“The aviation community was rather foolhardy to think that they were going to get a decision out of any vice chief with the economic situation facing the nation and the uncertainty of defense spending up for grabs,” said an industry source who follows Army aviation issues closely.
Instead, Austin told his aviators to report back to him later on what they learned from the flight demonstrations last summer and fall, in which five manufacturers flew set maneuvers with helicopters they might offer to replace the Kiowa Warrior while Sikorsky Aircraft Corp. briefed Army experts on their proposed (but as yet unbuilt) S-97 Raider. “He wanted a lot of detail,” Lynch told the Boeing brunch.
Austin also asked for more data on how the increasing capabilities of unmanned aerial systems (UAS, aka UAVs, aka drones) and the ability to team them in flight with manned aircraft might affect the number of Armed Aerial Scouts the Army needs. The answers, Lynch said, will be drawn partly from studying a recent deployment to Afghanistan of the 101st Airborne Division’s 2nd Squadron, 17th Cavalry, the service’s first Full Spectrum Combat Aviation Brigade, as mixed manned/unmanned units are called. Instead of 30 Kiowa Warriors, the “2-17” deployed with 21 OH-58Ds – three troops of seven Kiowa Warriors each — and two platoons of four RQ-7 Shadow UAS apiece. (The Shadow is a small drone, about 350 lbs. gross weight, that carries only a video camera, no weapons).
“We don’t know if the mix of manned and unmanned aircraft is exactly right,” Lynch said. “We think you probably need eight scout aircraft in a troop to team with those unmanned aircraft.”
Aviation leaders will probably report back to the vice chief later this month, Lynch said. He noted, though, that the final decision isn’t likely to be made by Austin, who was nominated Dec. 6 to take over US Central Command and is expected to vacate his current job in February. His successor as vice chief has yet to be named.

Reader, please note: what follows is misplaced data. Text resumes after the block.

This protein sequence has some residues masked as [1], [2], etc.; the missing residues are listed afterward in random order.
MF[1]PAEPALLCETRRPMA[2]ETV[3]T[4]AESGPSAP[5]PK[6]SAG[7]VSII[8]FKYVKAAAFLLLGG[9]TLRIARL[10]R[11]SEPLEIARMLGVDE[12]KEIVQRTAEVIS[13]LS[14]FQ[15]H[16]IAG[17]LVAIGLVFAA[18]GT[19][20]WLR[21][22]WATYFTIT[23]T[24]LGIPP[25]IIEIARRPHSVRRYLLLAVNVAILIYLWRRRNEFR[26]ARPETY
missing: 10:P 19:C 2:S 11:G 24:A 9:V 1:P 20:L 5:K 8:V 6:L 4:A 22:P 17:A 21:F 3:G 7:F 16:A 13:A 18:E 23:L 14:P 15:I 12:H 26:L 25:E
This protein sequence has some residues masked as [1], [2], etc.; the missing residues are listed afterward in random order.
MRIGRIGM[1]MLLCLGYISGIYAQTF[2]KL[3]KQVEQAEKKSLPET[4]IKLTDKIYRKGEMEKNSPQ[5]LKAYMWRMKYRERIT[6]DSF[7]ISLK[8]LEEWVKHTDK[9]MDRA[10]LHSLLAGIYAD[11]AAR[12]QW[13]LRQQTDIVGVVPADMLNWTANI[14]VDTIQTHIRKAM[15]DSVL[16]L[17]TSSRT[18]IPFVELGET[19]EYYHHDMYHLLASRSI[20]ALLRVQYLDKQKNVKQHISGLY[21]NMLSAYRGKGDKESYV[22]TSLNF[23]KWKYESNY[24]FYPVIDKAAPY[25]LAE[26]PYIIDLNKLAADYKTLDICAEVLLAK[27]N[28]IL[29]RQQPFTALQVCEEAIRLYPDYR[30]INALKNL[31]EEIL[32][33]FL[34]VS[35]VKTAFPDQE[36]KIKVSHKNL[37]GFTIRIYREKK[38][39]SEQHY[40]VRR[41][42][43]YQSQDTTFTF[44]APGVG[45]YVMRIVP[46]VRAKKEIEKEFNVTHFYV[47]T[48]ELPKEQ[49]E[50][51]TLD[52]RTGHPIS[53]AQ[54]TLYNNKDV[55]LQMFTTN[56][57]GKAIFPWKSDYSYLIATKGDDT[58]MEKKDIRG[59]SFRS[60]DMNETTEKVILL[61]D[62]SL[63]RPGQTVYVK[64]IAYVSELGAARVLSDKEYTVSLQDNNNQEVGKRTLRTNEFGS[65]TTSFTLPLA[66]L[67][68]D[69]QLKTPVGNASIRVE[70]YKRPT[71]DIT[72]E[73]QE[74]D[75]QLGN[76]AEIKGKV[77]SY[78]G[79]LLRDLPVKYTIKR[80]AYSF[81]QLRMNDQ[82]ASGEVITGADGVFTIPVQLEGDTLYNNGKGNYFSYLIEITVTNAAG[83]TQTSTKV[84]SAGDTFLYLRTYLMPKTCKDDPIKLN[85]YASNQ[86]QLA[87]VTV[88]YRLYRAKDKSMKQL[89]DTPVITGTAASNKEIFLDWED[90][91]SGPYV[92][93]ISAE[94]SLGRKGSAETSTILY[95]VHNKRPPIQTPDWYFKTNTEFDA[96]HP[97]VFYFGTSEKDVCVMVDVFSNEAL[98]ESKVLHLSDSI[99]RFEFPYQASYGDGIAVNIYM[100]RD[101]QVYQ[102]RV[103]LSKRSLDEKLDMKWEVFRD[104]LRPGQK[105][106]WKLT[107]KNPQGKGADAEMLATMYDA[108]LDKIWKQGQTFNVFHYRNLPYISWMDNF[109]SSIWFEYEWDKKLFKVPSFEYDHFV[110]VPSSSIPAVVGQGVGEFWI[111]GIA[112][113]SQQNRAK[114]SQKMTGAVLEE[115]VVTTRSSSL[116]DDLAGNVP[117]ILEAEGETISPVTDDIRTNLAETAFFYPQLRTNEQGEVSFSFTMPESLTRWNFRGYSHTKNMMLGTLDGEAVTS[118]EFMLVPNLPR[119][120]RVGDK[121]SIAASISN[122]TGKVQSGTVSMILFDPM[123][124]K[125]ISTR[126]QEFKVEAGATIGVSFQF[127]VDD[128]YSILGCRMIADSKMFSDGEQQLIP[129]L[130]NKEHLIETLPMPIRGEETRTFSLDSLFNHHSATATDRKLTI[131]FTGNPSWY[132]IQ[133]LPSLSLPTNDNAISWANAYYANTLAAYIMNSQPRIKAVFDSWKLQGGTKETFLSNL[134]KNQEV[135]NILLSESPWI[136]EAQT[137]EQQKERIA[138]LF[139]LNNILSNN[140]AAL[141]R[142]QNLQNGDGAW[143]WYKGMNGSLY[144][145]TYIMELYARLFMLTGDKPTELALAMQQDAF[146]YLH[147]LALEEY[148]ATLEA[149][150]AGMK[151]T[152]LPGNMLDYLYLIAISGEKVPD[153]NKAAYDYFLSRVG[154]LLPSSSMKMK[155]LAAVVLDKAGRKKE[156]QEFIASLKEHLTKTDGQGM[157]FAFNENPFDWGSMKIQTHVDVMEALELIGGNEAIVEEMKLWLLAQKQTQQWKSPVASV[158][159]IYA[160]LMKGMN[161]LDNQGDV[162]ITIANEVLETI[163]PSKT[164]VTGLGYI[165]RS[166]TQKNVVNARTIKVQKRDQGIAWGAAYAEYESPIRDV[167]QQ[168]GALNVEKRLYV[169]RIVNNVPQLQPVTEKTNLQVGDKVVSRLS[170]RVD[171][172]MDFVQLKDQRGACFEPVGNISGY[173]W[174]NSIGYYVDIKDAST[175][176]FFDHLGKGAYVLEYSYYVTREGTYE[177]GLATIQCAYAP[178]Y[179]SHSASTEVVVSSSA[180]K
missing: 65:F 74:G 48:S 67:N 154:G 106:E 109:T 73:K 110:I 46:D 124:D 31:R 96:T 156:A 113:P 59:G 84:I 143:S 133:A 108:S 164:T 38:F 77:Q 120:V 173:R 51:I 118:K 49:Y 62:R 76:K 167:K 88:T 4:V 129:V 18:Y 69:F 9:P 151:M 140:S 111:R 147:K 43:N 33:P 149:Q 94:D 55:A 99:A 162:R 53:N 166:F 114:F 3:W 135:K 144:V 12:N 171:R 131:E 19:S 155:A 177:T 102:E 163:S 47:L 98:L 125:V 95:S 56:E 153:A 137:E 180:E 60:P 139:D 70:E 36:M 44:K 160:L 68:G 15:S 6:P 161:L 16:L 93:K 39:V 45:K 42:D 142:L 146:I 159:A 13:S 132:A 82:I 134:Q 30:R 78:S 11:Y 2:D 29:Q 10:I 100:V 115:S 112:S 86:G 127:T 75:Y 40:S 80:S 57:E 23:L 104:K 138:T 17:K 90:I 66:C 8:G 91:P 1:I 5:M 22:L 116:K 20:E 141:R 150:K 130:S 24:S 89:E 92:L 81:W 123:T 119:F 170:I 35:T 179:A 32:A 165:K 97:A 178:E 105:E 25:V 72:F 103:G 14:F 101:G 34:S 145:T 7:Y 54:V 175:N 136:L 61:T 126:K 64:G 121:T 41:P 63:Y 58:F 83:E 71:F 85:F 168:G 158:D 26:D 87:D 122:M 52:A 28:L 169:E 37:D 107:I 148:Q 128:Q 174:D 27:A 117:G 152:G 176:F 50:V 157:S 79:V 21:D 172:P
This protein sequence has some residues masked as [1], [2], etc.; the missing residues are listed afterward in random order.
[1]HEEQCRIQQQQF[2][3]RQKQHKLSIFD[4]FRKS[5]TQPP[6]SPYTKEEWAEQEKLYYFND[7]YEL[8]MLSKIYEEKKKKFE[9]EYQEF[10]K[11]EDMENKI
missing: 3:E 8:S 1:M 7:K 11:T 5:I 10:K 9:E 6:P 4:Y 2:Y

Even if whoever that is agrees with the Army aviators that a new program to develop an Armed Aerial Scout is warranted, figuring out how to pay for it won’t be easy. During an Army-wide “portfolio review” the day after he played Lucy to the aviation community’s Charlie Brown on their Armed Aerial Scout request, Austin told the aviators any such program would need to be funded out of the existing aviation budget, the industry source said.
Assuming the defense budget escapes draconian cuts once the current, short-term sequestration fix expires in March — which is no sure thing — the Army aviation acquisition budget total just over $6 billion a year. Two-thirds of it, moreover, is already committed to multiyear contracts to buy Boeing AH-64 attack helicopters, Boeing CH-47 Chinook transports (another Vietnam-era design), and Sikorsky UH-60 Black Hawks. So there doesn’t figure to be much left over for an Armed Aerial Scout.
The quest for the Holy Grail, however, continues.